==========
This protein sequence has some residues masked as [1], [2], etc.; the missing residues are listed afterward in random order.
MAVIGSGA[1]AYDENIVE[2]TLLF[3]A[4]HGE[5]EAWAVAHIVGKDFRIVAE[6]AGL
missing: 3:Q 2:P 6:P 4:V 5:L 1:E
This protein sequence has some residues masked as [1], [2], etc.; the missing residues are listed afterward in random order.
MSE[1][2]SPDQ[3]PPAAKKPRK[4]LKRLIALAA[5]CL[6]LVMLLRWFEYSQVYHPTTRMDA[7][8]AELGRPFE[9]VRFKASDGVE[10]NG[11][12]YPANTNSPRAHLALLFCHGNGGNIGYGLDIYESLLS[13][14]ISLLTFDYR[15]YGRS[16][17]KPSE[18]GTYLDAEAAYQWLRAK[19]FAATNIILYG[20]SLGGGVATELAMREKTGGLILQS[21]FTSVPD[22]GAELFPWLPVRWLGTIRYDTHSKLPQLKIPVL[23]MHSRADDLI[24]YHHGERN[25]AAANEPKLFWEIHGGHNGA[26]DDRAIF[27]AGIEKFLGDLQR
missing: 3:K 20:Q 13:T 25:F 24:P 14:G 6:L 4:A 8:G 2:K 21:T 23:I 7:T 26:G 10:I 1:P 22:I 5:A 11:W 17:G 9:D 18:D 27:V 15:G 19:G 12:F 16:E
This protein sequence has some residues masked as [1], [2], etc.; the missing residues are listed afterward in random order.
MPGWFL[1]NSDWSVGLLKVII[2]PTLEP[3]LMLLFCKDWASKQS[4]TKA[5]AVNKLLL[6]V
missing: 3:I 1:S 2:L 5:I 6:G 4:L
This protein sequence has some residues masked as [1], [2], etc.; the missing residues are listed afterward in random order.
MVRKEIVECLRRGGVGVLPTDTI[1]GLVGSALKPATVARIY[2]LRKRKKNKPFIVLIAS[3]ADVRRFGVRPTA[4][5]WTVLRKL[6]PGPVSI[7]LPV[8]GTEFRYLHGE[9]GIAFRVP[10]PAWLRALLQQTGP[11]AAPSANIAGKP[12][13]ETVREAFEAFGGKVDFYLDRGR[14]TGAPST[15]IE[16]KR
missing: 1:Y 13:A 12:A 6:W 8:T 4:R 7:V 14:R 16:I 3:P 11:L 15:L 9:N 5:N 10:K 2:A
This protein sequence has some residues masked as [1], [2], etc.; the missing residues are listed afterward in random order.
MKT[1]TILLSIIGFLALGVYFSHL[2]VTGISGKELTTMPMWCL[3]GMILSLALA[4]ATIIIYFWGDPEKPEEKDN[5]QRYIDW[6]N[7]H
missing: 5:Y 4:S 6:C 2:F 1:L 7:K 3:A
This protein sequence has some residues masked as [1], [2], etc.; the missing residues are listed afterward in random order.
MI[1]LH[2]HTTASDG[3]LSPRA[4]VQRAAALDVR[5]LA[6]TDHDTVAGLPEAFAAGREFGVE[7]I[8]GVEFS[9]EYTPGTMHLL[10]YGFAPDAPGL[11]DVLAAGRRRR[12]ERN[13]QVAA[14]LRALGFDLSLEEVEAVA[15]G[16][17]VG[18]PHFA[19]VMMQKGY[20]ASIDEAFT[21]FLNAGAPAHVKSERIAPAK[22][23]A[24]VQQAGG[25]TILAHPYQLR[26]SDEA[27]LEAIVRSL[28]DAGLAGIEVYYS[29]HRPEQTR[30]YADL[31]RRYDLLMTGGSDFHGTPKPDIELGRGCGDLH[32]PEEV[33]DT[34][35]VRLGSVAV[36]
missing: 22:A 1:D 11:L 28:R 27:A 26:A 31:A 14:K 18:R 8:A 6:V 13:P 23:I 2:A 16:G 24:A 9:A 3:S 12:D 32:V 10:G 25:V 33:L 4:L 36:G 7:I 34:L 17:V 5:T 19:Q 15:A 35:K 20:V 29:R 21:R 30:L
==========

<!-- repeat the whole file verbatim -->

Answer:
This protein sequence has some residues masked as [1], [2], etc.; the missing residues are listed afterward in random order.
MAVIGSGA[1]AYDENIVE[2]TLLF[3]A[4]HGE[5]EAWAVAHIVGKDFRIVAE[6]AGL
missing: 3:Q 2:P 6:P 4:V 5:L 1:E
This protein sequence has some residues masked as [1], [2], etc.; the missing residues are listed afterward in random order.
MSE[1][2]SPDQ[3]PPAAKKPRK[4]LKRLIALAA[5]CL[6]LVMLLRWFEYSQVYHPTTRMDA[7][8]AELGRPFE[9]VRFKASDGVE[10]NG[11][12]YPANTNSPRAHLALLFCHGNGGNIGYGLDIYESLLS[13][14]ISLLTFDYR[15]YGRS[16][17]KPSE[18]GTYLDAEAAYQWLRAK[19]FAATNIILYG[20]SLGGGVATELAMREKTGGLILQS[21]FTSVPD[22]GAELFPWLPVRWLGTIRYDTHSKLPQLKIPVL[23]MHSRADDLI[24]YHHGERN[25]AAANEPKLFWEIHGGHNGA[26]DDRAIF[27]AGIEKFLGDLQR
missing: 3:K 20:Q 13:T 25:F 24:P 14:G 6:L 4:A 8:G 2:K 21:T 23:I 7:T 26:G 10:I 1:P 22:I 5:A 11:W 17:G 9:D 18:D 27:V 15:G 19:G 12:F 16:E
This protein sequence has some residues masked as [1], [2], etc.; the missing residues are listed afterward in random order.
MPGWFL[1]NSDWSVGLLKVII[2]PTLEP[3]LMLLFCKDWASKQS[4]TKA[5]AVNKLLL[6]V
missing: 3:I 1:S 2:L 5:I 6:G 4:L
This protein sequence has some residues masked as [1], [2], etc.; the missing residues are listed afterward in random order.
MVRKEIVECLRRGGVGVLPTDTI[1]GLVGSALKPATVARIY[2]LRKRKKNKPFIVLIAS[3]ADVRRFGVRPTA[4][5]WTVLRKL[6]PGPVSI[7]LPV[8]GTEFRYLHGE[9]GIAFRVP[10]PAWLRALLQQTGP[11]AAPSANIAGKP[12][13]ETVREAFEAFGGKVDFYLDRGR[14]TGAPST[15]IE[16]KR
missing: 1:Y 13:A 12:A 6:W 8:T 4:R 7:V 14:R 16:I 3:P 11:L 15:L 9:N 5:N 10:K 2:A
This protein sequence has some residues masked as [1], [2], etc.; the missing residues are listed afterward in random order.
MKT[1]TILLSIIGFLALGVYFSHL[2]VTGISGKELTTMPMWCL[3]GMILSLALA[4]ATIIIYFWGDPEKPEEKDN[5]QRYIDW[6]N[7]H
missing: 5:Y 4:S 6:C 2:F 1:L 7:K 3:A
This protein sequence has some residues masked as [1], [2], etc.; the missing residues are listed afterward in random order.
MI[1]LH[2]HTTASDG[3]LSPRA[4]VQRAAALDVR[5]LA[6]TDHDTVAGLPEAFAAGREFGVE[7]I[8]GVEFS[9]EYTPGTMHLL[10]YGFAPDAPGL[11]DVLAAGRRRR[12]ERN[13]QVAA[14]LRALGFDLSLEEVEAVA[15]G[16][17]VG[18]PHFA[19]VMMQKGY[20]ASIDEAFT[21]FLNAGAPAHVKSERIAPAK[22][23]A[24]VQQAGG[25]TILAHPYQLR[26]SDEA[27]LEAIVRSL[28]DAGLAGIEVYYS[29]HRPEQTR[30]YADL[31]RRYDLLMTGGSDFHGTPKPDIELGRGCGDLH[32]PEEV[33]DT[34][35]VRLGSVAV[36]
missing: 22:A 1:D 11:L 28:R 27:A 26:A 31:A 14:K 18:R 8:A 6:V 13:P 23:I 2:A 16:G 24:A 9:A 3:S 12:D 32:V 10:G 25:V 33:L 4:L 36:G 7:I 34:L 17:V 5:T 19:Q 15:A 35:K 20:V 29:R 21:R 30:L